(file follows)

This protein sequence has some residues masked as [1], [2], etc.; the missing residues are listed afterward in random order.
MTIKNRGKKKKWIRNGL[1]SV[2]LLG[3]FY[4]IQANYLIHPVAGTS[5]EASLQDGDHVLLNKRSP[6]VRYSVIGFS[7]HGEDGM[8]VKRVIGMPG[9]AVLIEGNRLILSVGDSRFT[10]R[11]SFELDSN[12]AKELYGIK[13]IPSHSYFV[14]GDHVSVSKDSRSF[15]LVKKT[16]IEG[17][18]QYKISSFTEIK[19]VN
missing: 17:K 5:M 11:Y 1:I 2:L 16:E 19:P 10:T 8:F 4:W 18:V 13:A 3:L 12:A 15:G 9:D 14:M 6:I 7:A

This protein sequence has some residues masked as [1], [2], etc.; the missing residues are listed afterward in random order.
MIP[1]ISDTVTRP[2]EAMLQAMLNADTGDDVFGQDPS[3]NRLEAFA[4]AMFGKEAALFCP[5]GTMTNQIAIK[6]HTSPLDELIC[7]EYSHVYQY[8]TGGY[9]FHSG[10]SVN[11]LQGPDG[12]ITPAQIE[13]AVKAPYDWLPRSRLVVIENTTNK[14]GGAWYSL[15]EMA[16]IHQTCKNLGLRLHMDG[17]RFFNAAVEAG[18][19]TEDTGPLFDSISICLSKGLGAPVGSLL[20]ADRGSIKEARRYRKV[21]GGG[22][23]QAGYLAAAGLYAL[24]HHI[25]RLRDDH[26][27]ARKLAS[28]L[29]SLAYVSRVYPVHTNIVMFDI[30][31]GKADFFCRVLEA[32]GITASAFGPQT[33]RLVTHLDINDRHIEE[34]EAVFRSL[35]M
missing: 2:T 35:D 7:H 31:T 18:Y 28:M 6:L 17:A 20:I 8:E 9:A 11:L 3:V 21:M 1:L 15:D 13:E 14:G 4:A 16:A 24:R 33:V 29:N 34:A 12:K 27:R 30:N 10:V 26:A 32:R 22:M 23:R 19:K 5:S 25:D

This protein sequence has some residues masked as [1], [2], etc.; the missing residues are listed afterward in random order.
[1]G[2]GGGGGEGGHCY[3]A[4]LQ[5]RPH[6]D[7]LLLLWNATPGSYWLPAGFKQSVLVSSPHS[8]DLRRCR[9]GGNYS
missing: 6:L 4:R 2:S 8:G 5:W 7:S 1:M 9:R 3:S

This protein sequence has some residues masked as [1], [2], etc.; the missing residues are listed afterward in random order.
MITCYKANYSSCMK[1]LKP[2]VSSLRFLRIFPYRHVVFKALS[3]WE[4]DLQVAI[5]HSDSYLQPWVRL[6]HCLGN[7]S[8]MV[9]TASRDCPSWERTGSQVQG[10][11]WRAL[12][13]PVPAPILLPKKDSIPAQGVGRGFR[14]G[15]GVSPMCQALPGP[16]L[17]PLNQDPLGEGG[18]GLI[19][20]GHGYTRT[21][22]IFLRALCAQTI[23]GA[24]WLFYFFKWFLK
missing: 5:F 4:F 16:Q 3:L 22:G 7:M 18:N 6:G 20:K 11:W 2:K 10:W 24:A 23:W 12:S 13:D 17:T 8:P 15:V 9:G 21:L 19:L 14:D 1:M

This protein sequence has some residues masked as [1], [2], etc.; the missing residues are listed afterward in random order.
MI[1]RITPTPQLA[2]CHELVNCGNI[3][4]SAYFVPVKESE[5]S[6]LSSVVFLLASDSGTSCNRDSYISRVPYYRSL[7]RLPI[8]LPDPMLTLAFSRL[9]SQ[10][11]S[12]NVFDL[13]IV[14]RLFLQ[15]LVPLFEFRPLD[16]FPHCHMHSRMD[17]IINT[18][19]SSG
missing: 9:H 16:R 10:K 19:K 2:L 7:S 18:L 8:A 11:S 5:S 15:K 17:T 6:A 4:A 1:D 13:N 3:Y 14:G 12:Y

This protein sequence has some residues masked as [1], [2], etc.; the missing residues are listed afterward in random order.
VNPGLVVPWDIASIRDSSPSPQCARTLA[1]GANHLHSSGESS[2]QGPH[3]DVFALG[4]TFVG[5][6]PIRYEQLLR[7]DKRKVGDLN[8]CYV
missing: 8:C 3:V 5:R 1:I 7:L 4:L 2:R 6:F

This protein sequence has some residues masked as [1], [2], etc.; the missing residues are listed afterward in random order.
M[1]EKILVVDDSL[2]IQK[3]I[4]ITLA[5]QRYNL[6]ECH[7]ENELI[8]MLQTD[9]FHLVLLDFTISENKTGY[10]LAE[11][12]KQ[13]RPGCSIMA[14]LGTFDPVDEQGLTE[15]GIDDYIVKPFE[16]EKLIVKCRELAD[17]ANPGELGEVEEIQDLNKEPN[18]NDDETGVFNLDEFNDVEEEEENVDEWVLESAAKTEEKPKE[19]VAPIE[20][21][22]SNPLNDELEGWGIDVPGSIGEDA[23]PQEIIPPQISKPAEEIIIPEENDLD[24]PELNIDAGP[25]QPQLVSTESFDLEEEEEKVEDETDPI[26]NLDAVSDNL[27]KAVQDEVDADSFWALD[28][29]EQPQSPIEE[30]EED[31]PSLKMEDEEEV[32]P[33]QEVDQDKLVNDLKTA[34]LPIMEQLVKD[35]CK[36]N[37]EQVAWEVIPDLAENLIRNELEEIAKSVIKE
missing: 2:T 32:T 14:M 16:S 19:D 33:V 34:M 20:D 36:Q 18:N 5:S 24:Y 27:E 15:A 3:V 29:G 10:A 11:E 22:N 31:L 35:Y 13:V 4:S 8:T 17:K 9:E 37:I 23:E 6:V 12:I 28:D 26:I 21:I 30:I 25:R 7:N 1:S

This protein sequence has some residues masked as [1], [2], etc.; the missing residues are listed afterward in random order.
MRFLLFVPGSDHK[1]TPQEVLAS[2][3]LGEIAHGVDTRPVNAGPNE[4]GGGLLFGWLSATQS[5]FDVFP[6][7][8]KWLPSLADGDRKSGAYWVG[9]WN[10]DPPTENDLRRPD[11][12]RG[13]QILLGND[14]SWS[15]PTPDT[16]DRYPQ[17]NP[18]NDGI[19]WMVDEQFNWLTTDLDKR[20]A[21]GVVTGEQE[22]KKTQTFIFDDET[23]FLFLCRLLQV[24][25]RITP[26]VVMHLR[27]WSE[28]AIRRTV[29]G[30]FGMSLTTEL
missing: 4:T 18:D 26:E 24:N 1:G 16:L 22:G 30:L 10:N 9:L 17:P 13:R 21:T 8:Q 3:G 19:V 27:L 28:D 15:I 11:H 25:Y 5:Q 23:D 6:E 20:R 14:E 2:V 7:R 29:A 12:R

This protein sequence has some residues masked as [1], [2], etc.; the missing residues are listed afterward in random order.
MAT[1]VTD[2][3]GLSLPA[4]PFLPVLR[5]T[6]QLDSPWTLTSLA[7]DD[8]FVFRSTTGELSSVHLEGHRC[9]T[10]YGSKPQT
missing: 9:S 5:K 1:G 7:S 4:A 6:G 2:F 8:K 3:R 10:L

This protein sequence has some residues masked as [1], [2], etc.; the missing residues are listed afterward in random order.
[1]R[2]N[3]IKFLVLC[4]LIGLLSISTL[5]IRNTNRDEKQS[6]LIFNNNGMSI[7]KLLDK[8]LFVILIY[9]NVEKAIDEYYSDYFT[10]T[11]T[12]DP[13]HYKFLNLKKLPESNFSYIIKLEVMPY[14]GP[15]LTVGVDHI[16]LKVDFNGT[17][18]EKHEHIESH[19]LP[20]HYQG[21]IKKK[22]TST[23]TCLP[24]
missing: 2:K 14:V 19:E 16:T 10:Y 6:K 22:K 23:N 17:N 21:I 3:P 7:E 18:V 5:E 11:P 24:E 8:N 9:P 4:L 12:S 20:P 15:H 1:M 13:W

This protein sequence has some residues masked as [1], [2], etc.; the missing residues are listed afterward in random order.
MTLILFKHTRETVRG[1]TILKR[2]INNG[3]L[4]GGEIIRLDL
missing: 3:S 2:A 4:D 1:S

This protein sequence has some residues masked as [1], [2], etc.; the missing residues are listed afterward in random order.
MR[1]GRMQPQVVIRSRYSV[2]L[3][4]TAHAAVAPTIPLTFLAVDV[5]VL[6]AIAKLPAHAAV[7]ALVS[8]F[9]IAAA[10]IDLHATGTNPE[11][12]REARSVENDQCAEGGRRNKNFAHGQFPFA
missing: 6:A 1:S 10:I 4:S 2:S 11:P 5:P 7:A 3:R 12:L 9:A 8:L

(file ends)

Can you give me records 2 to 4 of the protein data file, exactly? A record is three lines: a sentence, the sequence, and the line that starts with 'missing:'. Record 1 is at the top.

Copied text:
This protein sequence has some residues masked as [1], [2], etc.; the missing residues are listed afterward in random order.
MIP[1]ISDTVTRP[2]EAMLQAMLNADTGDDVFGQDPS[3]NRLEAFA[4]AMFGKEAALFCP[5]GTMTNQIAIK[6]HTSPLDELIC[7]EYSHVYQY[8]TGGY[9]FHSG[10]SVN[11]LQGPDG[12]ITPAQIE[13]AVKAPYDWLPRSRLVVIENTTNK[14]GGAWYSL[15]EMA[16]IHQTCKNLGLRLHMDG[17]RFFNAAVEAG[18][19]TEDTGPLFDSISICLSKGLGAPVGSLL[20]ADRGSIKEARRYRKV[21]GGG[22][23]QAGYLAAAGLYAL[24]HHI[25]RLRDDH[26][27]ARKLAS[28]L[29]SLAYVSRVYPVHTNIVMFDI[30][31]GKADFFCRVLEA[32]GITASAFGPQT[33]RLVTHLDINDRHIEE[34]EAVFRSL[35]M
missing: 2:T 35:D 7:H 31:T 18:Y 28:M 6:L 17:A 20:I 8:E 9:A 11:L 3:V 21:M 1:L 15:D 13:E 14:G 4:A 16:A 24:R 33:V 29:N 34:A 12:K 27:R 30:N 10:V 26:A 32:R 22:M 23:R 19:K 5:S 25:D

This protein sequence has some residues masked as [1], [2], etc.; the missing residues are listed afterward in random order.
[1]G[2]GGGGGEGGHCY[3]A[4]LQ[5]RPH[6]D[7]LLLLWNATPGSYWLPAGFKQSVLVSSPHS[8]DLRRCR[9]GGNYS
missing: 6:L 4:R 2:S 8:G 5:W 7:S 1:M 9:R 3:S

This protein sequence has some residues masked as [1], [2], etc.; the missing residues are listed afterward in random order.
MITCYKANYSSCMK[1]LKP[2]VSSLRFLRIFPYRHVVFKALS[3]WE[4]DLQVAI[5]HSDSYLQPWVRL[6]HCLGN[7]S[8]MV[9]TASRDCPSWERTGSQVQG[10][11]WRAL[12][13]PVPAPILLPKKDSIPAQGVGRGFR[14]G[15]GVSPMCQALPGP[16]L[17]PLNQDPLGEGG[18]GLI[19][20]GHGYTRT[21][22]IFLRALCAQTI[23]GA[24]WLFYFFKWFLK
missing: 5:F 4:F 16:Q 3:L 22:G 7:M 18:N 6:G 20:K 11:W 2:K 10:W 24:A 23:W 12:S 13:D 17:T 8:P 15:V 9:G 21:L 19:L 14:D 1:M